Homecoming parade changes due to various factors

On Oct. 9, six days before the parade was to take place, the presidents of the Greek organizations participating in Homecoming received an email from the Jamel Catoe, director of the Office of Fraternity and Sorority Life, which stated that floats were not to be built, though participating organizations could still build “wheeled props” for the parade. (File/The Daily Campus)

The University of Connecticut’s Homecoming parade underwent several changes this year due to a variety of factors, including a different level of participation from the cultural centers and a lack of floats, according to the student leaders in charge of organizing the parade.

Ryan Verano, FASA (Filipino American Student Association) co-president, PAC (Pan Asian Council) co-fundraiser chair and seventh-semester economics major, said no student organizations within AsACC (Asian American Cultural Center) participated in this year’s Homecoming parade, to his knowledge.

Verano said the AsACC student leadership team decided at a meeting in September that the cultural center would not participate in this year’s Homecoming parade because there was less than a month until Homecoming at that time, and they did not have a Homecoming chair or Homecoming committee in place.

“We said, ‘It’s too hectic at this point to try to get something together, gather a team, practice for Lip Sync or even just get bodies for the Homecoming parade,’” Verano said. “So at that time we said, ‘We’re not going to do it, this is the first year we’re not going to do it, because we don’t have the manpower, we’re just simply not ready.’”

Chief Diversity Officer Joelle Murchison’s statements last spring about cultural center participation in Homecoming this year, which suggested that students who take part in cultural centers participate in Homecoming under the banner of student organizations rather than the cultural centers, also influenced the decision to not take part in the Homecoming parade, Verano said.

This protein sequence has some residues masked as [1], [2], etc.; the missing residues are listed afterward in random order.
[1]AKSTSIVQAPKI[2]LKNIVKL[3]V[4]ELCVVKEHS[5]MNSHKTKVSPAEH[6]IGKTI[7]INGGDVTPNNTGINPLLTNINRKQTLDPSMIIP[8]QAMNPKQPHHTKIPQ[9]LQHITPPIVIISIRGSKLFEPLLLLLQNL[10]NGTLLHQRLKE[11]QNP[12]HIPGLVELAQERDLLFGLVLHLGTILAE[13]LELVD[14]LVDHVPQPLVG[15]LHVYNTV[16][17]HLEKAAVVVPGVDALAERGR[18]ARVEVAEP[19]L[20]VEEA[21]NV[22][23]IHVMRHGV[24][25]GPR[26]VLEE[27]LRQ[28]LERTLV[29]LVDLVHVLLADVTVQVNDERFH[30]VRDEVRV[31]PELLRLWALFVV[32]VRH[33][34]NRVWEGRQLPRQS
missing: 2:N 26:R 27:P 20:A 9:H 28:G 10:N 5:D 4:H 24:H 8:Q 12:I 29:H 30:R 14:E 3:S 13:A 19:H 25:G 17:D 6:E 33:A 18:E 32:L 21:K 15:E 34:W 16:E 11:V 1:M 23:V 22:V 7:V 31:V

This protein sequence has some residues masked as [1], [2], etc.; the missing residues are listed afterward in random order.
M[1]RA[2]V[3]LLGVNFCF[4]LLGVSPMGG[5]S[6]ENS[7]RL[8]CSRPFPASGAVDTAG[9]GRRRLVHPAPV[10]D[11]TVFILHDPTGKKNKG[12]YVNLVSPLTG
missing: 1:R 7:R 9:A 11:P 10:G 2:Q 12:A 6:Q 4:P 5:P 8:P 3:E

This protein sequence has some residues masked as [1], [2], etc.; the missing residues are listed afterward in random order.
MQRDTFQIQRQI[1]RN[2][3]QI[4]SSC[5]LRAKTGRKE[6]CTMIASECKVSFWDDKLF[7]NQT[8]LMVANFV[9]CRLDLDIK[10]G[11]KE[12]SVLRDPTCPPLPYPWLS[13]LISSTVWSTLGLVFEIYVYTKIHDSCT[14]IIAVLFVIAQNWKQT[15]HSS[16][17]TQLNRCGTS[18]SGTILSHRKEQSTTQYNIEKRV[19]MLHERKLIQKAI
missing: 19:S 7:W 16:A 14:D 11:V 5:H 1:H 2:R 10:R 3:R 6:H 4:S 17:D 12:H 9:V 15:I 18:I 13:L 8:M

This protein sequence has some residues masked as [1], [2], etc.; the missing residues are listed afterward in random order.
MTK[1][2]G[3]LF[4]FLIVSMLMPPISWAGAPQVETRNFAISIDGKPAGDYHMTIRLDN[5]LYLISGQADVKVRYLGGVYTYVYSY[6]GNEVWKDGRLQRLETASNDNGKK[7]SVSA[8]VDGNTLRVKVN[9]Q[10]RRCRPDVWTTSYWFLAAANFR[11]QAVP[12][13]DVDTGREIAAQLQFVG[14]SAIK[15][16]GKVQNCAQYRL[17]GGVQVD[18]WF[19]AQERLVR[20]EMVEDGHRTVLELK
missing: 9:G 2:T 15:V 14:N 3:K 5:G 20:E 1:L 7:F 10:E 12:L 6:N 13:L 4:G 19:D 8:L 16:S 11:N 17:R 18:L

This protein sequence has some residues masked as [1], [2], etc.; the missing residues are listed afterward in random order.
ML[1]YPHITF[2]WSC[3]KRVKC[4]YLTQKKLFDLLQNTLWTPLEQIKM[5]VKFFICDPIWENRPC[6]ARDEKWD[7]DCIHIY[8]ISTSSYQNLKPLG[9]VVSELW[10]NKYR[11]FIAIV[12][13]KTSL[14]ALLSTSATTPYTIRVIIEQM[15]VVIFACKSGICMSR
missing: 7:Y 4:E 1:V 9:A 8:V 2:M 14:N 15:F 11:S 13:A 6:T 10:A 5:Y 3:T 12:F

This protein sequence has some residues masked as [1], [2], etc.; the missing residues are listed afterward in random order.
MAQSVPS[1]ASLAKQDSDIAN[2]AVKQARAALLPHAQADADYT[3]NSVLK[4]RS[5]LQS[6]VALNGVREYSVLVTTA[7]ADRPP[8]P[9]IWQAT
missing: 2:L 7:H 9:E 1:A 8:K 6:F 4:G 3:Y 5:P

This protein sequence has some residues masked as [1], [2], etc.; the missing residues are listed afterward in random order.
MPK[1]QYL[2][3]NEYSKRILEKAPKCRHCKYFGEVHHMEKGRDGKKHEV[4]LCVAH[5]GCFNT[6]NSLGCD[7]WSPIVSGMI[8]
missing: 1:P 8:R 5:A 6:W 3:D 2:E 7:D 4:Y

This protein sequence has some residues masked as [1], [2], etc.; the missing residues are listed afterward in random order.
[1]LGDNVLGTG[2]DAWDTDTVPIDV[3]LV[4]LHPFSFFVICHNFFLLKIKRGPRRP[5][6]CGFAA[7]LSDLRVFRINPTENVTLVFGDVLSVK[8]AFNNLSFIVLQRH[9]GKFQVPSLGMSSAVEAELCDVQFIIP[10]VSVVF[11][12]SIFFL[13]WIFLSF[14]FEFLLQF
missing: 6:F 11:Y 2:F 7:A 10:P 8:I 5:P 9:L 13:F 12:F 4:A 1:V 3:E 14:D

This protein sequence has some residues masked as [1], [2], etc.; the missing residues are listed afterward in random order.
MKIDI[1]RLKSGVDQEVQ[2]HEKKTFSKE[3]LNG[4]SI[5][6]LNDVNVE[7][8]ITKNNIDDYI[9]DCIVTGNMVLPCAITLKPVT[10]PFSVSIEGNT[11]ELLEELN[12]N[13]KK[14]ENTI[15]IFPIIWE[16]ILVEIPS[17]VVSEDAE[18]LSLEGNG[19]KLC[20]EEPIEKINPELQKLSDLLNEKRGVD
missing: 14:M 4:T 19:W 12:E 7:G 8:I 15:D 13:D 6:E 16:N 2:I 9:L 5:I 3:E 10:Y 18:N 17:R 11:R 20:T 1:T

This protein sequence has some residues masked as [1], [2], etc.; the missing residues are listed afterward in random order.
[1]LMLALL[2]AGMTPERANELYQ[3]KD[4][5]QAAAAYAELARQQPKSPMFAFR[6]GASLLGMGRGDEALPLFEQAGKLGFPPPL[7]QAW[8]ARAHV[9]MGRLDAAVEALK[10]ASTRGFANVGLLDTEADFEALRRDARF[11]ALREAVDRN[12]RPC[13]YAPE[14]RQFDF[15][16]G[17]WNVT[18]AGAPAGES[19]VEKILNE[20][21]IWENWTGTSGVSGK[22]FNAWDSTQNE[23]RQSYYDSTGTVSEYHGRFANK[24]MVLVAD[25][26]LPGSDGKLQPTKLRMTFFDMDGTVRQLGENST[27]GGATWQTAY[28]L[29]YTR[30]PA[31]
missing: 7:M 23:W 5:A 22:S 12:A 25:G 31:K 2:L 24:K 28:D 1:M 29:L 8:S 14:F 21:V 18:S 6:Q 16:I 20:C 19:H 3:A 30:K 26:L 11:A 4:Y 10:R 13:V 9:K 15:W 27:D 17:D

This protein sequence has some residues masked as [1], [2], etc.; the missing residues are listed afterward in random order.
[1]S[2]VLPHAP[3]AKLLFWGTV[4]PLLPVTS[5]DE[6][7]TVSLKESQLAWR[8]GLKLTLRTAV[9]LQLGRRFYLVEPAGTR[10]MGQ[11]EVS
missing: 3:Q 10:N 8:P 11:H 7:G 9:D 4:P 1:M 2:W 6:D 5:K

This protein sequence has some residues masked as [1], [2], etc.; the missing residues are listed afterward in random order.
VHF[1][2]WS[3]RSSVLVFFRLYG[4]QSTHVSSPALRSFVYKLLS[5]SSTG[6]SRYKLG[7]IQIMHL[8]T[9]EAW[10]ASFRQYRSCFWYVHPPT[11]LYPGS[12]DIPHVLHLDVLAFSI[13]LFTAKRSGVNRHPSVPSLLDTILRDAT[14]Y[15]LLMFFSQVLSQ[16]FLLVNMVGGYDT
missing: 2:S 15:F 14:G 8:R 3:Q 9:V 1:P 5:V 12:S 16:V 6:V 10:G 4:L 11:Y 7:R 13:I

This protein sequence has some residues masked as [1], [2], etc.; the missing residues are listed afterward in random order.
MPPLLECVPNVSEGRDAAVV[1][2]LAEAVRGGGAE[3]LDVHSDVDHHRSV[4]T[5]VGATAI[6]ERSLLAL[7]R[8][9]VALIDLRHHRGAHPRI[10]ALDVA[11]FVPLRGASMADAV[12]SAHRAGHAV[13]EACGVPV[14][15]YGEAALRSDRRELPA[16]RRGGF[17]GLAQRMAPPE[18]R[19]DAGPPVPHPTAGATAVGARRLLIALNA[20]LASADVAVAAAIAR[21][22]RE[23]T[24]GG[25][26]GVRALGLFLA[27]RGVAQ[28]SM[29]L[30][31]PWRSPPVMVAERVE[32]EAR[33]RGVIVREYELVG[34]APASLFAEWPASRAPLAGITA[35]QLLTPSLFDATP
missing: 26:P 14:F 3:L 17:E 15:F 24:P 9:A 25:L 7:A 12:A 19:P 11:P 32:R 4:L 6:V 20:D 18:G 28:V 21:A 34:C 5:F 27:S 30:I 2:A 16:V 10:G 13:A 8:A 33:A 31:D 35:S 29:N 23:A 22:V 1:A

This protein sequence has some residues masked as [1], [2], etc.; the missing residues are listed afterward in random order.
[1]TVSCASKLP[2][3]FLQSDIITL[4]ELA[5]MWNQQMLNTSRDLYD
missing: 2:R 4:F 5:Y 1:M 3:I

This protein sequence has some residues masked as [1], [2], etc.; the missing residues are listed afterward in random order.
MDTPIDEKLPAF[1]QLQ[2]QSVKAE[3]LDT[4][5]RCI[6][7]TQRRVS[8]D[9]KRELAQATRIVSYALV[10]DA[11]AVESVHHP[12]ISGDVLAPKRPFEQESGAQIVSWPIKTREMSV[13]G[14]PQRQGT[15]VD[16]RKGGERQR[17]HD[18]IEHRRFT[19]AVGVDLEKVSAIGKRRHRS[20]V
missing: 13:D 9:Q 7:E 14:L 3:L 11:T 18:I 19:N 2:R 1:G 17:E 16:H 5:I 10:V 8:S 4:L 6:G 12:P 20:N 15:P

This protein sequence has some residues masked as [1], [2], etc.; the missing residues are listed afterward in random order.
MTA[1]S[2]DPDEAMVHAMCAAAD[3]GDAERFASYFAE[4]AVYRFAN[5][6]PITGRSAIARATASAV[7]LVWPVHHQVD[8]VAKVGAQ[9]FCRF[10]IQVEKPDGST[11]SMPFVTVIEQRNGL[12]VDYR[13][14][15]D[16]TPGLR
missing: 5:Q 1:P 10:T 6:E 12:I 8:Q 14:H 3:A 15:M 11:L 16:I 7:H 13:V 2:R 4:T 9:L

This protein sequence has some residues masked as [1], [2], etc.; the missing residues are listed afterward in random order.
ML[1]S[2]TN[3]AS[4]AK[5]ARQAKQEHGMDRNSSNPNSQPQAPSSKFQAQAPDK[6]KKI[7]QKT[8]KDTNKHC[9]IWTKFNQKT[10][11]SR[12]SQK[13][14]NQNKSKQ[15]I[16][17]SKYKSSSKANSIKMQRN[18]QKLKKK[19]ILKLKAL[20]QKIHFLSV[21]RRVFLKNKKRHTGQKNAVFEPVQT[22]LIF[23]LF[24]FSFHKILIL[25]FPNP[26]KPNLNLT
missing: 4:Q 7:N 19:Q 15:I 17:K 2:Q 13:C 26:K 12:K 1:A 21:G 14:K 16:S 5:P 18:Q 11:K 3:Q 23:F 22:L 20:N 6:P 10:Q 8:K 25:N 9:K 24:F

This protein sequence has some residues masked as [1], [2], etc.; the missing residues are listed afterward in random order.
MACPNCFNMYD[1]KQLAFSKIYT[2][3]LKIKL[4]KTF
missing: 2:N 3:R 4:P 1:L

“(Murchison’s statements were) still in place during that time (the leadership team) met, so that was the second reason,” Verano said. “Since then, the (statements have) been reversed, so that’s that, but we still weren’t going to participate anyway in the parade.”

Murchison released an announcement in the Daily Digest on Sept. 15 informing students that Cultural Centers could participate under their own banners.

“I think none of us participated. I don’t think individual orgs would do it...it’s usually a cultural center team,” Verano said. “If someone from AsACC participated, it was probably with another student organization.”

Ashley Amaro, PRLACC (Puerto Rican/Latin American Cultural Center) Afro-Latinx committee chair and first-semester human development and family studies major, said no student organizations within PRLACC participated in the Homecoming parade this year, to her knowledge.

PRLACC’S main focus at the moment is fundraising to help those impacted by recent natural disasters throughout Latin America, such as Hurricane Maria and the Mexico earthquake in September, Amaro said.

“We haven’t done a lot of our normal PRLACC things, like ‘Spanish Hour’ and ‘Café con leche,’” Amaro said.

Amaro said she believes Lip Sync’s cancellation this year, which happened due to Gampel Pavilion undergoing renovations, played a role in the cultural center not participating in the Homecoming parade.

“I know Lip Sync was a really big part,” Amaro said. “I think the cancellation took a big toll.”